With respect to antimicrobial susceptibility testing, Citrobacter spp. showed the highest resistance profile. Specifically, two out of ten strains of Citrobacter spp. were resistant to three or more drugs (“multidrug-resistant”) of which, one strain was resistant to ampicillin, doxycycline and streptomycin and the other one was resistant to ampicillin, amoxicillin-clavulanic acid, doxycycline and nitrofurantoin. The remaining strains were resistant to ampicillin, one was also resistant to doxycycline and one other was also resistant to amoxicillin-clavulanic acid. Escherichia coli O145 and all the strains of Enterobacter spp. were resistant to ampicillin. In contrast, Pseudomonas aeruginosa were susceptible to all antimicrobials tested.
Regarding the parasitological results, the scotch test highlighted the presence of Ophionyssus natricis mite. During the faecal examination, eggs of pinworms (20/24; 83.3%), O. natricis (12/24; 50%), and Dicrocoelidae (6/24; 25%) as well as oocysts of coccidia (11/24; 45.8%) were detected. As with bacteria, different parasite species were simultaneously detected from the same animal. In addition, adult liver flukes (Dicrocoelidae) were also found during the necropsy. The parasitological and microbiological results related to each lizard are detailed in Table 1.
Our results provide new epidemiological data on bacterial and parasitic infections in P. sicula and P. sicula klemmerii. These species were poorly investigated from a sanitary perspective so far. Bacterial and parasitic infections in reptiles have recently gained scientific relevance. However, the majority of studies were carried out on captive-bred individuals of Cryptodira (tortoises, ), Serpentes and Sauria (snakes and other ‘lizards’, ). Conversely, data on infections in wild lizards are scarce.
The results of our study showed the presence of endoparasites (coccidia, pinworms and liver flukes) and ectoparasites (O. natricis) in P. sicula and P. sicula klemmeri. With respect to the presence of pinworms, our findings are in line with those by Casanova et al.  who detected the presence of a nematode belonging to the Oxyuroidea superfamily in P. sicula. Nevertheless, our results showed the first epidemiological information on parasites infecting P. sicula klemmeri. Regarding the presence of O. natricis, there are no studies in literature that highlight its presence in P. sicula and P. sicula klemmeri, although the infestation by this mite has been described in various genus of Sauria as Lacerta, Podarcis and Darevskia. In addition, the carrier role of O. natricis in the transmission of a blood parasite belonging to the genus Karyolysus has been reported in lizards . An interesting finding of our study was the detection at necropsy of liver flukes (Dicrocoelidae) in the continental lizards, although species identification was not performed.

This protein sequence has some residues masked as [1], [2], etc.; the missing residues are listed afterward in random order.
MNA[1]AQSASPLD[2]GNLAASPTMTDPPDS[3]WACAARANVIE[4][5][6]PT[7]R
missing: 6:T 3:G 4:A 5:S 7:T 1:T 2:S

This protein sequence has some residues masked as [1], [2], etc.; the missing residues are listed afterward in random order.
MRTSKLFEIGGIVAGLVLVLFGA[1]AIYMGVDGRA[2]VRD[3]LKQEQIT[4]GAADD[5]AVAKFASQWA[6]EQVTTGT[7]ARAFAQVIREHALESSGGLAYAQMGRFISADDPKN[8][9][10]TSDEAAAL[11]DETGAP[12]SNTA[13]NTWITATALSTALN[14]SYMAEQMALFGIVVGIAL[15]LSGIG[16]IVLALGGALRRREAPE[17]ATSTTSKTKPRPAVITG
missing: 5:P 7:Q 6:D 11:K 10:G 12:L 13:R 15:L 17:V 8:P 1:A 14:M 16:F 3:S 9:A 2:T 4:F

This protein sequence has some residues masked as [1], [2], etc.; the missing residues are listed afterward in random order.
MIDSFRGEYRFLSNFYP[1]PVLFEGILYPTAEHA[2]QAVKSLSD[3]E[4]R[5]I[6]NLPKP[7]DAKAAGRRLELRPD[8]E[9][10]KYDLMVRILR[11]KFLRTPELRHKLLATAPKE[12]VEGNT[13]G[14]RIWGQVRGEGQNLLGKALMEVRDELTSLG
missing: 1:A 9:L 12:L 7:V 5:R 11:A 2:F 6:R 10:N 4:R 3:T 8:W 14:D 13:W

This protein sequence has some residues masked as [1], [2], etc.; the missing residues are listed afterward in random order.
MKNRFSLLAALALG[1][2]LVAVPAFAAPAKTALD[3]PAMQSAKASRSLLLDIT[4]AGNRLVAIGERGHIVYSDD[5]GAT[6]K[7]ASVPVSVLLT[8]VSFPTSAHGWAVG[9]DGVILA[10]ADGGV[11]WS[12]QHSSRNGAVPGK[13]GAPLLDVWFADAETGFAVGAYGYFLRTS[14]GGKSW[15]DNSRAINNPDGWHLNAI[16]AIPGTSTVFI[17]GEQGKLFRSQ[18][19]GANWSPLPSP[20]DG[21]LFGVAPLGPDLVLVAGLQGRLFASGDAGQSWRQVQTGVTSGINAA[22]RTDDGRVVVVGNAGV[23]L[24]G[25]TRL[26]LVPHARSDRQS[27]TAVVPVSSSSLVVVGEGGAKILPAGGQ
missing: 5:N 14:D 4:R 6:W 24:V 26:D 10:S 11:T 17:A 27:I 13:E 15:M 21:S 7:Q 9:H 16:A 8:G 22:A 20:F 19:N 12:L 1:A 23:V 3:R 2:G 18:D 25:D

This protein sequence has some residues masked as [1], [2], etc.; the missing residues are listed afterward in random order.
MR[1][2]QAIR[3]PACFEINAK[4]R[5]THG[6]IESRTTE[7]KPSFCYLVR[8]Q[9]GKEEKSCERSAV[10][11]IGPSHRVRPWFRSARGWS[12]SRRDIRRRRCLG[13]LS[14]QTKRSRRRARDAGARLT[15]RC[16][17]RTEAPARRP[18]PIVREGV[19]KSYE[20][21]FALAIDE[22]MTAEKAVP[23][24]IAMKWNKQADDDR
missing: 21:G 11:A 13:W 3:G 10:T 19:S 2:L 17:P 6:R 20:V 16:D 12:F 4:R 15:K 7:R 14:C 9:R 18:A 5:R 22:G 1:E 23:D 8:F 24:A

Bacteriological results also added new epidemiological data in P. sicula due to detection of some potential zoonotic species as P. aeruginosa and E. coli O145. The bacterial isolation performed on oral swabs gave as result the presence of bacteria belonging to the genera Pantoea, Pseudomonas, Morganella, Staphylococcus, Citrobacter, Shewanella never detected before in P. sicula and P. sicula klemmeri. However, these bacteria are frequent in reptiles, along with other bacteria such as Enterobacter spp., E. coli and Providencia spp. [26,27,28]. Bacteria isolated from cloacal swabs were Enterobacter spp., Citrobacter spp., Morganella spp., E. coli, Providencia spp. Shewanella spp., and Pseudomonas spp., gram-negative bacteria frequently isolated in other reptiles  as well as Staphylococcus spp. The isolation of E. coli O145 in one P. sicula klemmeri is noteworthy due to the potential zoonotic role of this serogroup which is considered a shigatoxin-producing E. coli.
It is interesting to notice that the insular population presents similar bacterial diversity of its mainland counterpart, although the differences in sample size urge caution in interpreting these results. Noteworthy, 9 different bacterial genera were identified in P.s. klemmeri (up to six in a single individual), against 4 in mainland individuals (up to three in a single individual). A weakness of this study was the failure to isolate bacteria in the oral cavity of some lizards due to the difficult to keep viable some strains during the isolation procedures. To our knowledge this is the first study to assess the antimicrobial resistance profiles of potentially zoonotic bacteria carried by Podarcis spp. It is difficult to speculate regarding the results of the antimicrobial resistance recovered in the present study. However, one possible mechanism by which lizards acquire antimicrobial resistant bacteria in their environment range may be directly through exposure to human or livestock waste, or indirectly through consumption of prey which may harbor resistant bacteria.